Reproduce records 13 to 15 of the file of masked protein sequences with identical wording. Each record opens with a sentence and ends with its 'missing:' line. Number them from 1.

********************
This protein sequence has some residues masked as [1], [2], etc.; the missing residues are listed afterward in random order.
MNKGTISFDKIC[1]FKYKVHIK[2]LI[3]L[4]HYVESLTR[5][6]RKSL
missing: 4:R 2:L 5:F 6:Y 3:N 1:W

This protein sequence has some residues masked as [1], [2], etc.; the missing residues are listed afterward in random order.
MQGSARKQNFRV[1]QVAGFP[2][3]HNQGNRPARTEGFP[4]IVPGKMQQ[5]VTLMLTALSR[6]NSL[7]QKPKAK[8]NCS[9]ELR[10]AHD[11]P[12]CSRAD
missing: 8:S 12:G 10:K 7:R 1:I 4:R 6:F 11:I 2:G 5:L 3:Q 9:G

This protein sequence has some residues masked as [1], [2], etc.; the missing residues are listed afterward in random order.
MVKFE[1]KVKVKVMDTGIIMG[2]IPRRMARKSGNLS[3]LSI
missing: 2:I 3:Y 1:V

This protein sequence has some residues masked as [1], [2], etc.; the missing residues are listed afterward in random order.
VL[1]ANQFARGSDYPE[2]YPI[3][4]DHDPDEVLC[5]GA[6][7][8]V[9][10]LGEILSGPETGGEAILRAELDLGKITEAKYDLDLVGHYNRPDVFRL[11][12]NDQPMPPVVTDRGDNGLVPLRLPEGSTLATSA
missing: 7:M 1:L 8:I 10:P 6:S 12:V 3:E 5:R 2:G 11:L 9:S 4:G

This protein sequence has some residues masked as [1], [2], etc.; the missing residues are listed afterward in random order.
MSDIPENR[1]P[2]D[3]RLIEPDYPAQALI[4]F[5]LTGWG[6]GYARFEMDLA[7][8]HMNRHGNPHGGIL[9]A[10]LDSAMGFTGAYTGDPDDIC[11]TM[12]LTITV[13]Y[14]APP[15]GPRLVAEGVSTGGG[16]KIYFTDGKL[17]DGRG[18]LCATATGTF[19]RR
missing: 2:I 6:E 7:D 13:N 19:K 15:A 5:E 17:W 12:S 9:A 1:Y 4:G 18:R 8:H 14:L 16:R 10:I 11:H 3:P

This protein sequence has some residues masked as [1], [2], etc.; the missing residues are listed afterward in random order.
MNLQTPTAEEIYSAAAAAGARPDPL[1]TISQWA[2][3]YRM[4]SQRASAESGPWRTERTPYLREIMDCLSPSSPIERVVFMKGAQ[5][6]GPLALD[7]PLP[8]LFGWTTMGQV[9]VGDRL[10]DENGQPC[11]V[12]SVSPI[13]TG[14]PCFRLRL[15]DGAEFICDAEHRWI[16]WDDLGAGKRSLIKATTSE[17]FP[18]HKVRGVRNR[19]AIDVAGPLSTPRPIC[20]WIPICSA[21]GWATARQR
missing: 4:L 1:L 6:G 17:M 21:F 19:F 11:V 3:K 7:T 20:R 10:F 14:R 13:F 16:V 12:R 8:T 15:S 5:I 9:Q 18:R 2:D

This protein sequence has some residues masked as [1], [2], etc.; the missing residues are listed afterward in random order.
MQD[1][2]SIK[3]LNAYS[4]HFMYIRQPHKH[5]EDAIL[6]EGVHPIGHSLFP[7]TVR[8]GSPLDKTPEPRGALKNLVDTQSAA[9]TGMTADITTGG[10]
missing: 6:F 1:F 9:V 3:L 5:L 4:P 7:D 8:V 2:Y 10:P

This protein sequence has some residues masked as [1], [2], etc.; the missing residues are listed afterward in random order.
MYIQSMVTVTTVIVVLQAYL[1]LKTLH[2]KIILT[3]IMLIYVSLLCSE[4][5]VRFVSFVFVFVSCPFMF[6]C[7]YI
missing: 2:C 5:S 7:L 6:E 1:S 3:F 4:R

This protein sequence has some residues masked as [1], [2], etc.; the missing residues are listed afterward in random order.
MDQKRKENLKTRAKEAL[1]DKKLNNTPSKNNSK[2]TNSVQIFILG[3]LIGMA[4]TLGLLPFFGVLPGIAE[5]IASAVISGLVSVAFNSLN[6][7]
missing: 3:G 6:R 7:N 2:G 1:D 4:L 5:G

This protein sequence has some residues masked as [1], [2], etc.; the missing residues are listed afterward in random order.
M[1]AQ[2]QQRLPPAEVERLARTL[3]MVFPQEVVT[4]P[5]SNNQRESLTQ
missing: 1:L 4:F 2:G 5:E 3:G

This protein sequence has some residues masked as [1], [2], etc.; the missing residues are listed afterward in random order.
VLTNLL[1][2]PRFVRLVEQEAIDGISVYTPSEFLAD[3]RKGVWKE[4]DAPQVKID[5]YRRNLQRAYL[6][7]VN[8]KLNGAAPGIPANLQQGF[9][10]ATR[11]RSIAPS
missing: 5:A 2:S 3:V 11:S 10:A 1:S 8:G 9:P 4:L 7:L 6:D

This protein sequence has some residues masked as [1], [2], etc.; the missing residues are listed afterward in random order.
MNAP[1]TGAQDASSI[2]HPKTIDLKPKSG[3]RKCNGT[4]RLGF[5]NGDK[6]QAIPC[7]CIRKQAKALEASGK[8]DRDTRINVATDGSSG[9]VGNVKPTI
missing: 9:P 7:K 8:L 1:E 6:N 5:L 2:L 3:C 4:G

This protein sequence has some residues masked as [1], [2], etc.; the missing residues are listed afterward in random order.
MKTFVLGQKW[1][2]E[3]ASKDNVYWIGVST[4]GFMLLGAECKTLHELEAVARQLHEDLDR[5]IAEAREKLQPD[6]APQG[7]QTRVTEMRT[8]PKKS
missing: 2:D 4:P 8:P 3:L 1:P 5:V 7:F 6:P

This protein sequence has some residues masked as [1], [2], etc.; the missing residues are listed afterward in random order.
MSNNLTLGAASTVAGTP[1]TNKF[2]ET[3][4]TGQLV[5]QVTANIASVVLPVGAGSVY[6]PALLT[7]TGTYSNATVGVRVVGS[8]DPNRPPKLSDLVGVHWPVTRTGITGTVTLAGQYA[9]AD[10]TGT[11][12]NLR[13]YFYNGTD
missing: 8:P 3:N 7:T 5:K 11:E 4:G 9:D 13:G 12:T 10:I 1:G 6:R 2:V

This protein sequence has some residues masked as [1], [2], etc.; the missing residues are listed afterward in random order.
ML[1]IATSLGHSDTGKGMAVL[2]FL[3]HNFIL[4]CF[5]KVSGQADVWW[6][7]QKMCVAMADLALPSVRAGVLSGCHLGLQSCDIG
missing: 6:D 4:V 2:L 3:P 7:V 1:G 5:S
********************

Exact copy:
This protein sequence has some residues masked as [1], [2], etc.; the missing residues are listed afterward in random order.
MKTFVLGQKW[1][2]E[3]ASKDNVYWIGVST[4]GFMLLGAECKTLHELEAVARQLHEDLDR[5]IAEAREKLQPD[6]APQG[7]QTRVTEMRT[8]PKKS
missing: 2:D 4:P 8:P 3:L 1:P 5:V 7:F 6:P

This protein sequence has some residues masked as [1], [2], etc.; the missing residues are listed afterward in random order.
MSNNLTLGAASTVAGTP[1]TNKF[2]ET[3][4]TGQLV[5]QVTANIASVVLPVGAGSVY[6]PALLT[7]TGTYSNATVGVRVVGS[8]DPNRPPKLSDLVGVHWPVTRTGITGTVTLAGQYA[9]AD[10]TGT[11][12]NLR[13]YFYNGTD
missing: 8:P 3:N 7:T 5:K 11:E 4:G 9:D 13:G 12:T 10:I 1:G 6:R 2:V

This protein sequence has some residues masked as [1], [2], etc.; the missing residues are listed afterward in random order.
ML[1]IATSLGHSDTGKGMAVL[2]FL[3]HNFIL[4]CF[5]KVSGQADVWW[6][7]QKMCVAMADLALPSVRAGVLSGCHLGLQSCDIG
missing: 6:D 4:V 2:L 3:P 7:V 1:G 5:S